It’s at least a good thing that the match made ended up involving two younger, up-and-coming Superstars instead of highlighting the geriatric performers in the ring, which was a major problem in last night’s Survivor Series main event. Yes, Braun ultimately got his moment, but it’s absolutely insane that the McMahon Family Drama is still the central storyline in WWE after all these years. If you told 14 year old me back in 2000 that I’d still be watching the power struggle between the various members of the McMahon family on Raw and SmackDown, I either wouldn’t believe you, or I’d be really concerned about the decisions I made in my life that led me to still watching this stuff 17 years later.
The match between Jordan and Strowman may as well have not even been made, though, as it got interrupted in minutes by Kane. I understand the logic of not giving away clean decisions in matches that matter on free TV, but having this directly follow Paige interrupting the women’s match made it feel especially hollow. Kane did unleash an entertaining thrashing of Strowman, though, including a pretty nasty looking chair-to-the-throat spot that left Braun gasping for air.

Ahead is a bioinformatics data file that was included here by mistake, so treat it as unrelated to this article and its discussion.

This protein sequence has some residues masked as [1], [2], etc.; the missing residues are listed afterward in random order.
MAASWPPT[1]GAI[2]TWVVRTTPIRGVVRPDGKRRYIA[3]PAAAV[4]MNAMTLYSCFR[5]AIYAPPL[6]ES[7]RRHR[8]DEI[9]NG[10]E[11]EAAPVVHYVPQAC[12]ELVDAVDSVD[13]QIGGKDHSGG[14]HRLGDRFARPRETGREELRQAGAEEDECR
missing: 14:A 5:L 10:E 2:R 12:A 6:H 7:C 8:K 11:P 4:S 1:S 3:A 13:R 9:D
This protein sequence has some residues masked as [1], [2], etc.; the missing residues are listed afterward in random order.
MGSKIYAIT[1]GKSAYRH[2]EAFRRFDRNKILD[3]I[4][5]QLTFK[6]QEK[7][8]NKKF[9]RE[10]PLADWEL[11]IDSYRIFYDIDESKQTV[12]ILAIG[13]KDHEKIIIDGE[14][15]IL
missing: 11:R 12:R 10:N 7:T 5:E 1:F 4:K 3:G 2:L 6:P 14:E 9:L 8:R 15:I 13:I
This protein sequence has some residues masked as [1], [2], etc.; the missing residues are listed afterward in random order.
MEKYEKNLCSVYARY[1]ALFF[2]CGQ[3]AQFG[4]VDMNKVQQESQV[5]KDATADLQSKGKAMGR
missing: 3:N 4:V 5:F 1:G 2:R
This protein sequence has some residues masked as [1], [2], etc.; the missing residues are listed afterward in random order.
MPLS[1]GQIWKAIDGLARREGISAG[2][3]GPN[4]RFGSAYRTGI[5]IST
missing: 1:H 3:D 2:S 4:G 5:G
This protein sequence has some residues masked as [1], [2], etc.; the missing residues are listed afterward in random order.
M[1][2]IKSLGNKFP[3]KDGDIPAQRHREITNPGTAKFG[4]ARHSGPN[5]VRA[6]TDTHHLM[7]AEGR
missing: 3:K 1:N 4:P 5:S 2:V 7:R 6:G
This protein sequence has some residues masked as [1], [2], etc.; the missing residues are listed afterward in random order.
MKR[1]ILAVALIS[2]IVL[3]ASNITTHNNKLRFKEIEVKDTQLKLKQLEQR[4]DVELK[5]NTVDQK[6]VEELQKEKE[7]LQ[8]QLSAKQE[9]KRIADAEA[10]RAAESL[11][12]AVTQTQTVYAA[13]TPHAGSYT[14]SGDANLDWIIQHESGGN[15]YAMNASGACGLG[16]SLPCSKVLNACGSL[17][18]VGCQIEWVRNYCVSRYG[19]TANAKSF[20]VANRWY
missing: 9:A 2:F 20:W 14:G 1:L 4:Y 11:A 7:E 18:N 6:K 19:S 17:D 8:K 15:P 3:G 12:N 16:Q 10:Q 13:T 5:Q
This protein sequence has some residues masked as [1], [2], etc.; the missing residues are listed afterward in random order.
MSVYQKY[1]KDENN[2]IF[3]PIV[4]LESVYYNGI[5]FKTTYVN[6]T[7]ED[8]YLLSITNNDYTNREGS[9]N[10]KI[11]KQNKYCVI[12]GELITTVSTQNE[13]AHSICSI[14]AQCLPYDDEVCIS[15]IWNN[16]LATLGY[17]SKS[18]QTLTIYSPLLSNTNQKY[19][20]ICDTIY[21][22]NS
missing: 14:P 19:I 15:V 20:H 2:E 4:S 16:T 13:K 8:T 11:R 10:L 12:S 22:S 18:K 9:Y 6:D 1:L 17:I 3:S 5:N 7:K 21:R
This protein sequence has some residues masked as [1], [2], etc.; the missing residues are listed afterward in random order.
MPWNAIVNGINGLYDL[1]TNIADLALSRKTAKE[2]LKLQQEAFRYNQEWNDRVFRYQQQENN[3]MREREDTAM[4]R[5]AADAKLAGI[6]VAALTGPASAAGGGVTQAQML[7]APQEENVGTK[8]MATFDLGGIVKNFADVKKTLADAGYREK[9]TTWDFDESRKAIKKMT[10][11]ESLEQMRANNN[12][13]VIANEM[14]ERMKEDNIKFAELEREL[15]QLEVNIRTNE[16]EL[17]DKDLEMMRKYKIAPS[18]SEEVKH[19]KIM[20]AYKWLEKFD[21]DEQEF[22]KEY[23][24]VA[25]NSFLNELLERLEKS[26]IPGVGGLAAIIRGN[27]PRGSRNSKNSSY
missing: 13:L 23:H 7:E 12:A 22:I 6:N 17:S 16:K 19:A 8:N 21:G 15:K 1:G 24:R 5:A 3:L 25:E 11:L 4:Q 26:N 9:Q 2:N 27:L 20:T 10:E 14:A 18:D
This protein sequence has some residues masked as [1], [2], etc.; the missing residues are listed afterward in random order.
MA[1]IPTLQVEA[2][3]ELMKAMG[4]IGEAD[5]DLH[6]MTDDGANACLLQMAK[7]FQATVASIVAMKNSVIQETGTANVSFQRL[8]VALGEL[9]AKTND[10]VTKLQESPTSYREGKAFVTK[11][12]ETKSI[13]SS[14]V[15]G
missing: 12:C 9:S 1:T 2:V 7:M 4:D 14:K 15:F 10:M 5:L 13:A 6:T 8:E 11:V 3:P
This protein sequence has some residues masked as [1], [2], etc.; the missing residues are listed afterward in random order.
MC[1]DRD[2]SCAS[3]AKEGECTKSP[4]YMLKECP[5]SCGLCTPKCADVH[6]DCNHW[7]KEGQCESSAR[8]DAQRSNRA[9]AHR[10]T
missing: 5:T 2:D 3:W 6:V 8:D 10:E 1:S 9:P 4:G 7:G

Roman Reigns was a guest on Miz TV, and he brought the rest of The Shield with him in a pretty entertaining segment. The crowd was incredibly behind The Miz and the Miztourage to the point of hilarity, even sustaining a sizable "I Bo-Lieve" chant at one point. The Miz did what he always does, cut a stellar promo that gave the crowd no choice but to rally behind him even though he’s a douchebag heel. After a mention that Ambrose and Rollins are gunning for the Raw Tag Team Championships again somewhere down the line, Roman, not wanting to be left out, decided to challenge The Miz for his Intercontinental Championship.
That match served as tonight’s main event, a solid bout that saw neither The Shield or the Miztourage at ringside at first. A surprisingly back and forth match saw Miz exhibit some viciousness we haven’t seen from him possibly ever. An attempted Superman Punch was thwarted by Miz via a nasty mid-air attack to Roman’s knee that left him ragdolling to the ground. The Miz then his a downright violent kick straight to Roman’s temple that would have knocked any mere mortal out for good. Of course, the Big Dog is no mere mortal.